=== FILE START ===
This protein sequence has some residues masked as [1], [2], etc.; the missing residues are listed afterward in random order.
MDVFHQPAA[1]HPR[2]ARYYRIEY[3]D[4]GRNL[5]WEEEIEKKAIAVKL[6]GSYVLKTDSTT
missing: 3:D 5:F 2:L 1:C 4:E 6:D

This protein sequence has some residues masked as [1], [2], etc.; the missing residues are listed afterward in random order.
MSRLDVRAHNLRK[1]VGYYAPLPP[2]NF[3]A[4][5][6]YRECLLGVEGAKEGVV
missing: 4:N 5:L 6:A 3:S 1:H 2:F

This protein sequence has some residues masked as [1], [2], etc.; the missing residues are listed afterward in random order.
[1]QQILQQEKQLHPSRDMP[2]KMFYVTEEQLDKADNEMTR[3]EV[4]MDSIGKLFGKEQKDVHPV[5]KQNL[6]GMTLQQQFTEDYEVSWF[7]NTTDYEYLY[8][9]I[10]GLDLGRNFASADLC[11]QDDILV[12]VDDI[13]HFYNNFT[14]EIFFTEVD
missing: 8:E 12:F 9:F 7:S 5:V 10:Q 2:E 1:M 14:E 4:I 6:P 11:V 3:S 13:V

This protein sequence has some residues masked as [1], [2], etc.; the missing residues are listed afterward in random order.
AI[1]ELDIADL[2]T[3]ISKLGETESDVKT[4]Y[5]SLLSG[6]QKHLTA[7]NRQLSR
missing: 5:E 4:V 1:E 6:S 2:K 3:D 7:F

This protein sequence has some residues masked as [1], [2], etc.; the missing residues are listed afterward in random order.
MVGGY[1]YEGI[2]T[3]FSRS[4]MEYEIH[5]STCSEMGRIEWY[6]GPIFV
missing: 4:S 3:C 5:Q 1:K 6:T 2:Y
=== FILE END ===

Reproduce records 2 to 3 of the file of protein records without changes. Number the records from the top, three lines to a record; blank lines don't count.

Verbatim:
This protein sequence has some residues masked as [1], [2], etc.; the missing residues are listed afterward in random order.
MSRLDVRAHNLRK[1]VGYYAPLPP[2]NF[3]A[4][5][6]YRECLLGVEGAKEGVV
missing: 4:N 5:L 6:A 3:S 1:H 2:F

This protein sequence has some residues masked as [1], [2], etc.; the missing residues are listed afterward in random order.
[1]QQILQQEKQLHPSRDMP[2]KMFYVTEEQLDKADNEMTR[3]EV[4]MDSIGKLFGKEQKDVHPV[5]KQNL[6]GMTLQQQFTEDYEVSWF[7]NTTDYEYLY[8][9]I[10]GLDLGRNFASADLC[11]QDDILV[12]VDDI[13]HFYNNFT[14]EIFFTEVD
missing: 8:E 12:F 9:F 7:S 5:V 10:Q 2:E 1:M 14:E 4:I 6:P 11:V 3:S 13:V